Artefact Attack at Dunbar SciFest 2016!

Dunbar SciFest_Logo 2016It was with some trepidation that myself and three student volunteers from Edinburgh University (Jo, Lewis and Tiffany) got into my car at 8am on Saturday morning to drive to Dunbar Primary School. Our purpose? To deliver ‘Artefact Attack’-a day of archaeology-themed science workshops for children at Dunbar SciFest 2016. But how many kids would we have? Would we run overtime? Would the activity work well? Would the kids (and ourselves) have fun?!

Meeting my colleague Andy, and our other workshop volunteer Colm from archaeology company Rubicon Heritage, the day got off to a good start. We had coffee aplenty, lots of pre-workshop team spirit laughter, and a great set-up in our assigned classroom. We had our amazing washing line-esque timeline strung up across the wall, our fabulous posters full of lots of interesting archaeological facts, and of course, our ‘artefact museum’-two tables full of a whole range of objects from our handling collection. This included everything from replica Palaeolithic hand-axes to a 21st century plastic micro-wave meal container!

After Andy and Colm left at lunchtime (following a lovely packed lunch provided by the event organisers), my fellow workshop organiser Louise, also from Rubicon, came along to join in the fun and lend her expertise. Unfortunately, one of our props for the workshop intro, a baked potato (prizes for guessing how to use a tattie to explain making detailed descriptions and deductive thinking!), was starting to look a little worse for wear and a bit green. Louise did an admiral job of making the best of the potato despite its deteriorating condition! Needless to say, I did not, in the end, have it for my tea that evening!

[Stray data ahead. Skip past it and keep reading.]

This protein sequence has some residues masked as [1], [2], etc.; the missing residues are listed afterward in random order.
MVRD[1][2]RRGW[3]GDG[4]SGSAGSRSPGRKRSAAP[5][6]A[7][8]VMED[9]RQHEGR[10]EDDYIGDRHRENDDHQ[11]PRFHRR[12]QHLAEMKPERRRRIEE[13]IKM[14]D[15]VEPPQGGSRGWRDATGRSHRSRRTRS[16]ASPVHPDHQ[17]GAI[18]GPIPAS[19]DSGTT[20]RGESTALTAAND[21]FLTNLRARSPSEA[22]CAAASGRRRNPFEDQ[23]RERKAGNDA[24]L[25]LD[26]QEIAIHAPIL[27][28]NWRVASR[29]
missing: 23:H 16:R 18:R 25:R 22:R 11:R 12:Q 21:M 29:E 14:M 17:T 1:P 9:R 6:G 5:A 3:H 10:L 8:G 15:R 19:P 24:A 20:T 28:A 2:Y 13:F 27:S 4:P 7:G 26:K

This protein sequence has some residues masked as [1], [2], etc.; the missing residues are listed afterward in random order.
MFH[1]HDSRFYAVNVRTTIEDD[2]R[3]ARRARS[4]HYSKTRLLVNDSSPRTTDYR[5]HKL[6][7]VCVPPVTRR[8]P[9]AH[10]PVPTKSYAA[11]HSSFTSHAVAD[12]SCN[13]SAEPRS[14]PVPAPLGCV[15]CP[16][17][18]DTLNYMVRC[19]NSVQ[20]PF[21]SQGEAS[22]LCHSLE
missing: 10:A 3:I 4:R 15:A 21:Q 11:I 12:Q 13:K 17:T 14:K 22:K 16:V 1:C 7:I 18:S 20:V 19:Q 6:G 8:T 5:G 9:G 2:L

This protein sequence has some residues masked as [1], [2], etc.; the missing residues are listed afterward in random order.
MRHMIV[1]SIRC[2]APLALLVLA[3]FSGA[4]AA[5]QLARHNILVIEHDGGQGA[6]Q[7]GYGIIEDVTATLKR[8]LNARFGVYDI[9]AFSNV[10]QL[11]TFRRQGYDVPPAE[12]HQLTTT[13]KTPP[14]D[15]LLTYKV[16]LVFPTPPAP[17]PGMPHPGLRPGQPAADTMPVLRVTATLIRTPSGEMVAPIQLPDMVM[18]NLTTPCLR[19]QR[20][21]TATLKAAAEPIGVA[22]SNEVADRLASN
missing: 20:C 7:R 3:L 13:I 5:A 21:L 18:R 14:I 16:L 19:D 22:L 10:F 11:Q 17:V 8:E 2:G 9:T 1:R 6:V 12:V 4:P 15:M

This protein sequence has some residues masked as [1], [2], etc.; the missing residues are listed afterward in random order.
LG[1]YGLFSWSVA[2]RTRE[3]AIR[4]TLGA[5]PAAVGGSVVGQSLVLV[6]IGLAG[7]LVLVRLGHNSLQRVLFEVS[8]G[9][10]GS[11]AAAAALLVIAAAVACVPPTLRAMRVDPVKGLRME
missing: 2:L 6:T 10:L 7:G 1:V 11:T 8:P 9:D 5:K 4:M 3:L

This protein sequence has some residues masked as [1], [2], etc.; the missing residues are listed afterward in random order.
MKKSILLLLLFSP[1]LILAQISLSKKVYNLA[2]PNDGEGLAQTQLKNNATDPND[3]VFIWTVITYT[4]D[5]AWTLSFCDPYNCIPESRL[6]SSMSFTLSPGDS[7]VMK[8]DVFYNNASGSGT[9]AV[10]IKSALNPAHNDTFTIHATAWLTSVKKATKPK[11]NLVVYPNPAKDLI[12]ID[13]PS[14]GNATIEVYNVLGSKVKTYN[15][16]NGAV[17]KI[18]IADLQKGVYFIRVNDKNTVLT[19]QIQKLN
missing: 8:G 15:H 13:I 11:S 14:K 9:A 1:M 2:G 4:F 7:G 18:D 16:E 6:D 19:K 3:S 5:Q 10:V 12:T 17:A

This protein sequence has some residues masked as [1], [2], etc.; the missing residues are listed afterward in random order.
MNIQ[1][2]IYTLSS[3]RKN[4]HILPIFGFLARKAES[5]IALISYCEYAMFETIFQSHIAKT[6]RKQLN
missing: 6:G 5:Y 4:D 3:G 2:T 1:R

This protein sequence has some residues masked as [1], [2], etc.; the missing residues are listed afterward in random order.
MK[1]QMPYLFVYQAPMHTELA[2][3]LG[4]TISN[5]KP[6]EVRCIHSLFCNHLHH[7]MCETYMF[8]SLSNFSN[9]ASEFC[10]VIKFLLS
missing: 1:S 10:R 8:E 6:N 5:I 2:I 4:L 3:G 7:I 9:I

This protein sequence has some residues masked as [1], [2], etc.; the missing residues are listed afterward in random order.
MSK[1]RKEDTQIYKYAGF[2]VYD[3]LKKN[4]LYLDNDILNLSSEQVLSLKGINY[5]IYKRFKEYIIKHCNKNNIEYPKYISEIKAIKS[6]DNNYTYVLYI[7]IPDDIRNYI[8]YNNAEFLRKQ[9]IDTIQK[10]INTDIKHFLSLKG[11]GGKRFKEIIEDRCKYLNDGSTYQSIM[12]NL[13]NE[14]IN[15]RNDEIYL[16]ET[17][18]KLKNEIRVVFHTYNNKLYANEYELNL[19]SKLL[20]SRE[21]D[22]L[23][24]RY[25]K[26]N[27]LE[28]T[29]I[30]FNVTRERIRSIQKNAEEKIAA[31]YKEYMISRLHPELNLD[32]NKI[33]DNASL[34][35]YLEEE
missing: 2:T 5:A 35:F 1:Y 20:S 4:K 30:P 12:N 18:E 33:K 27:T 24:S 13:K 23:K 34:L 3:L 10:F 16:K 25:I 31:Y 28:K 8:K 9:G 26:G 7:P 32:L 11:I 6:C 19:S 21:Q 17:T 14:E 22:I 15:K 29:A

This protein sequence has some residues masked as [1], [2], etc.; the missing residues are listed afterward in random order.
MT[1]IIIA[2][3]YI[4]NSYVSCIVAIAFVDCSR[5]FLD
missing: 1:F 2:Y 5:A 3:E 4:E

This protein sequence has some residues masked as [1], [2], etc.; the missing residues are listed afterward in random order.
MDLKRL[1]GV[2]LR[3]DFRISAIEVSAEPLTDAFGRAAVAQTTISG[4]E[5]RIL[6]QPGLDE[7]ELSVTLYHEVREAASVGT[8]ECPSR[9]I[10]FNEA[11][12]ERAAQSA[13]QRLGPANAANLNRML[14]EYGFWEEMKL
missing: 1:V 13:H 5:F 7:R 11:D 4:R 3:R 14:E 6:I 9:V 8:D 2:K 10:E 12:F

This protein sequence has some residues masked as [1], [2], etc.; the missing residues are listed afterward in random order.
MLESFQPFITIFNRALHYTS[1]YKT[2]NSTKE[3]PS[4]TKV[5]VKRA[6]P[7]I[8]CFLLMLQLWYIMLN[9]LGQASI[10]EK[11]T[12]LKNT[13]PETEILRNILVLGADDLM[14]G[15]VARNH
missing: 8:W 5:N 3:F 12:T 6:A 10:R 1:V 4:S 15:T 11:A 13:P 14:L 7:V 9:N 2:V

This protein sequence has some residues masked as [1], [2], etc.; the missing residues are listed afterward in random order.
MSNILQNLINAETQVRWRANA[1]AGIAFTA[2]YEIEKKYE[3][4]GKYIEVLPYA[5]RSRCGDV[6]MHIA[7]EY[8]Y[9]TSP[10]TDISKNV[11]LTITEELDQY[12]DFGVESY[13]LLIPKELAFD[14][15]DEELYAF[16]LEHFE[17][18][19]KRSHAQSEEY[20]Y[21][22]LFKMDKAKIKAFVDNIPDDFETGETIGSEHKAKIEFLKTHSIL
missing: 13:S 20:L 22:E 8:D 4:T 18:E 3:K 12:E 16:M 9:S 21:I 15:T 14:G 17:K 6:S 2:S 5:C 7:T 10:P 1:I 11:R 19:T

By the close of the day at 5pm, those artefacts had most definitely been ‘attacked’! The first workshop started at 10.30am, and we delivered 10 workshops throughout the day, working with 75 children in total, and even a few parents! Each child picked, sketched, measured, described and interpreted at least one object from our ‘artefact museum’, using their scientific and archaeological deductive thinking skills in the process. Hopefully they also  learnt a little bit about materials, technologies and ways of life in the past along the way!

All in all, I think it’s safe to say that the day was a great success, and both myself and the team had great fun delivering the workshop and working with all the children. They came up with a whole range of fascinating, and perfectly reasoned ideas and interpretations for their artefact choices (Ancient Egyptian warrior boomerang versus Neolithic antler and flint sickle anyone?!). We were all still smiling (and standing) at the end of the day, but our game faces paled into insignificance when compared to those of our three final workshop participants, or should I say, our menacing  Mesolithic hunter-gatherer, our masterful Medieval needle-worker princess, and our regal Roman general.  That sums up the day for me right there folks!

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A trio of intrepid artefact attackers from the Mesolithic, medieval and Roman periods!

Thanks to Dunbar SciFest for the invitation to participate in this year’s festival, and of course, a big thank you to the amazing volunteers and the rest of the Dunbar SciFest team who all helped make the day not only possible, but a whole lot of fun too!

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Edinburgh Dean of Guild & the French “Outlaw”